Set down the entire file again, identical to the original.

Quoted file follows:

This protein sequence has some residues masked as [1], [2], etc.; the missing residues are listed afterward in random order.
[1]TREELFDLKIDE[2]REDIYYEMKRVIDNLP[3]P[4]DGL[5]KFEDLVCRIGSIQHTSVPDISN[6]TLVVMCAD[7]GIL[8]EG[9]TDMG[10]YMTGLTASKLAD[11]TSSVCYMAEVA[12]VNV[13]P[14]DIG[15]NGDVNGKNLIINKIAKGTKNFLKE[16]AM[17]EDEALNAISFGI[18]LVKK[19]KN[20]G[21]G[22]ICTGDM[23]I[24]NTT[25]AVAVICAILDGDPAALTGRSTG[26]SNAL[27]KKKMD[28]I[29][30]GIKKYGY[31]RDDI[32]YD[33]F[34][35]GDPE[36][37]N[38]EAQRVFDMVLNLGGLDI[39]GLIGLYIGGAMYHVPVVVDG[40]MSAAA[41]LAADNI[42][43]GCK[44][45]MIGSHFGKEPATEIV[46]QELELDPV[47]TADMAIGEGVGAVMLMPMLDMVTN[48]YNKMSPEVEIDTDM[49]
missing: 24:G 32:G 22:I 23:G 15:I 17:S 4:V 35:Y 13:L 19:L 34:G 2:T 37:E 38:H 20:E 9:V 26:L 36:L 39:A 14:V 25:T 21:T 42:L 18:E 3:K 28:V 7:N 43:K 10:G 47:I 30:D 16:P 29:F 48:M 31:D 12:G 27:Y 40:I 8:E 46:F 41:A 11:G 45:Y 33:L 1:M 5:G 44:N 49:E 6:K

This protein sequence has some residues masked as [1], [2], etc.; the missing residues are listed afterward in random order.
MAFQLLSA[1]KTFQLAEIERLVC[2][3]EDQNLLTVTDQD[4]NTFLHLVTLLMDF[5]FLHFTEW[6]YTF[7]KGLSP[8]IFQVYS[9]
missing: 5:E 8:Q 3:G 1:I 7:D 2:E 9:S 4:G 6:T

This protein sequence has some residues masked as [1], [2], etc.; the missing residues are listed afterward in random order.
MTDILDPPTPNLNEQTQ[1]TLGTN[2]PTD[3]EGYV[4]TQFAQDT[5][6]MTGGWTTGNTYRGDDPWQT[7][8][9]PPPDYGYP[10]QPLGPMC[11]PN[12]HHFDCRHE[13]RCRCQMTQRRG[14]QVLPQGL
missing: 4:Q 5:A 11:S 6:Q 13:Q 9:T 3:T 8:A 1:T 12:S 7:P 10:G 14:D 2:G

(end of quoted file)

This protein sequence has some residues masked as [1], [2], etc.; the missing residues are listed afterward in random order.
[1]TREELFDLKIDE[2]REDIYYEMKRVIDNLP[3]P[4]DGL[5]KFEDLVCRIGSIQHTSVPDISN[6]TLVVMCAD[7]GIL[8]EG[9]TDMG[10]YMTGLTASKLAD[11]TSSVCYMAEVA[12]VNV[13]P[14]DIG[15]NGDVNGKNLIINKIAKGTKNFLKE[16]AM[17]EDEALNAISFGI[18]LVKK[19]KN[20]G[21]G[22]ICTGDM[23]I[24]NTT[25]AVAVICAILDGDPAALTGRSTG[26]SNAL[27]KKKMD[28]I[29][30]GIKKYGY[31]RDDI[32]YD[33]F[34][35]GDPE[36][37]N[38]EAQRVFDMVLNLGGLDI[39]GLIGLYIGGAMYHVPVVVDG[40]MSAAA[41]LAADNI[42][43]GCK[44][45]MIGSHFGKEPATEIV[46]QELELDPV[47]TADMAIGEGVGAVMLMPMLDMVTN[48]YNKMSPEVEIDTDM[49]
missing: 24:G 32:G 22:I 23:G 15:I 17:S 4:V 35:Y 13:L 19:L 34:G 2:T 37:E 38:H 20:E 9:V 26:L 36:L 39:A 14:V 25:T 21:T 42:L 18:E 3:K 28:V 7:N 43:K 10:G 47:I 30:D 16:P 29:F 48:M 31:D 12:G 27:Y 40:I 8:E 46:F 41:A 11:G 45:Y 33:L 1:M 5:G 44:N 49:E 6:K

This protein sequence has some residues masked as [1], [2], etc.; the missing residues are listed afterward in random order.
MAFQLLSA[1]KTFQLAEIERLVC[2][3]EDQNLLTVTDQD[4]NTFLHLVTLLMDF[5]FLHFTEW[6]YTF[7]KGLSP[8]IFQVYS[9]
missing: 5:E 8:Q 3:G 1:I 7:D 2:E 9:S 4:G 6:T

This protein sequence has some residues masked as [1], [2], etc.; the missing residues are listed afterward in random order.
MTDILDPPTPNLNEQTQ[1]TLGTN[2]PTD[3]EGYV[4]TQFAQDT[5][6]MTGGWTTGNTYRGDDPWQT[7][8][9]PPPDYGYP[10]QPLGPMC[11]PN[12]HHFDCRHE[13]RCRCQMTQRRG[14]QVLPQGL
missing: 4:Q 5:A 11:S 6:Q 13:Q 9:T 3:T 8:A 1:T 12:S 7:P 10:G 14:D 2:G